Cart (0)
Sign up for Off the Grid and get the latest Nau news and special offers. X
The Though Kitchen - Dedicated to Stirring the Pot

A Sustainable Ski?

Posted by admin | January 30th, 2009 | Filed under Uncategorized

Picture 3.png
While trolling around the Outdoor Retailer Show last week I stumbled across a little booth that housed the Swiss based ski company Movement . I’d heard about them before, including some of the accolades they’ve received, like Outside Magazines recent Gear Of The Year Award for backcountry skis. When I stopped to talk to them they reminded me of Nau in the sense that they, like us, have thought about the intersection of beauty, performance and sustainability from a product design perspective. That’s what intrigues me about Movement. I’ll leave the “beauty” ingredient out of this conversation as you may or may not like their graphics, but they definitely seem to be pursuing the intersection of performance and sustainability as it relates to the design and production of skis.

They say their skis are for “passionate connoisseurs.” For Movement, the construction of the ski is paramount and they insist on the highest level of construction using proprietary wood cores. They’ve definitely chosen a non-conventional manufacturing path. Unlike most ski companies, they own their own factory in Tunisia. This gives them total control over the production process. Their “Ecologic System” results in 50% less glues being used to join the different wood core parts or the power rail. They also use white glues based on water without chemical dissolvers. On top of that, the wood they use originates from FSC (Forest Stewardship Council) or PEFC (Programme for the Endorsement of Forest Certification) certified forests.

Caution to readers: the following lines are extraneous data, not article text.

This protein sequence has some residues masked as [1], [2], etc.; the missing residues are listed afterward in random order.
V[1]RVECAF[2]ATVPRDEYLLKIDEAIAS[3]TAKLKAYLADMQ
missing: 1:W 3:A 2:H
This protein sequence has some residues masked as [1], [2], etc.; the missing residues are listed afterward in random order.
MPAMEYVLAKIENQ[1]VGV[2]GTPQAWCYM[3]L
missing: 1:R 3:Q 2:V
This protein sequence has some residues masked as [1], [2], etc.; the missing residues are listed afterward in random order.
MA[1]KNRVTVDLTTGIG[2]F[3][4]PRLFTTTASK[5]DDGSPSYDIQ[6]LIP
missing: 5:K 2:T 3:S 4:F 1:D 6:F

Movement skis may cost more then major brands, but they seem to be committed to quality, durability and internalizing some of the environmental costs that are typically externalized when it comes to the cost of products we buy. I also liked the fact that when they told me the story, they prefaced it by saying their skis are not sustainable. That’s truth in advertising.

3 Responses to “A Sustainable Ski?”

  • February 17, 2009 at 11:06 pm | John says

    In my quiver of skis, my Movement Gladiator get the most use. Especially for the backcountry outings. They are light and stable as all get out. The Gladiator is not super fat (95mm under foot)but handles anything you throw at them. They are so quick edge to edge and they won’t fail you ever and wash out on you. Loved them on the Newton Headwall (to the right of Wy’East face above Meadows) where they performed superbly going from jump turns down the headwall to high speed GS turns coming down the Superbowl. Oregon Mountain Community carries them and I would urge anyone to give them a try.


  • March 6, 2009 at 10:31 am | Kat Devoe says

    If you think Movement is taking a good approach, you should check out Wagner Custom skis (www.WagnerSkis.com). They’re a small, custom ski manufacturer that does all of their manufacturing in a solar and wind powered factory in Colorado. I’ve been on their skis for a couple seasons and they’re the best performing and most durable skis I’ve experienced. I highly recommend checking out their skis and business approach.

  • March 18, 2009 at 8:38 pm | John says


    I knnow about them and I’d love to have a pair of Wagner in my quiver. My Gladiators turned out to be on the skinny side last Sunday plowing snow up to my waist backside of Pea Gravel Ridge on Mt Hood. When I win the lottery, a pair of Wagner or two will be a part of my quiver. I’m sure they’ll well worth the price, but they don’t come cheap.
    I regret not taking my Volkl Sanouks with me last Sunday. They don’t tour as nice as my Movement Gladiators, but the 110 under foot vs 95 would have been a better choice even if they don’t tour as well.

Make a Comment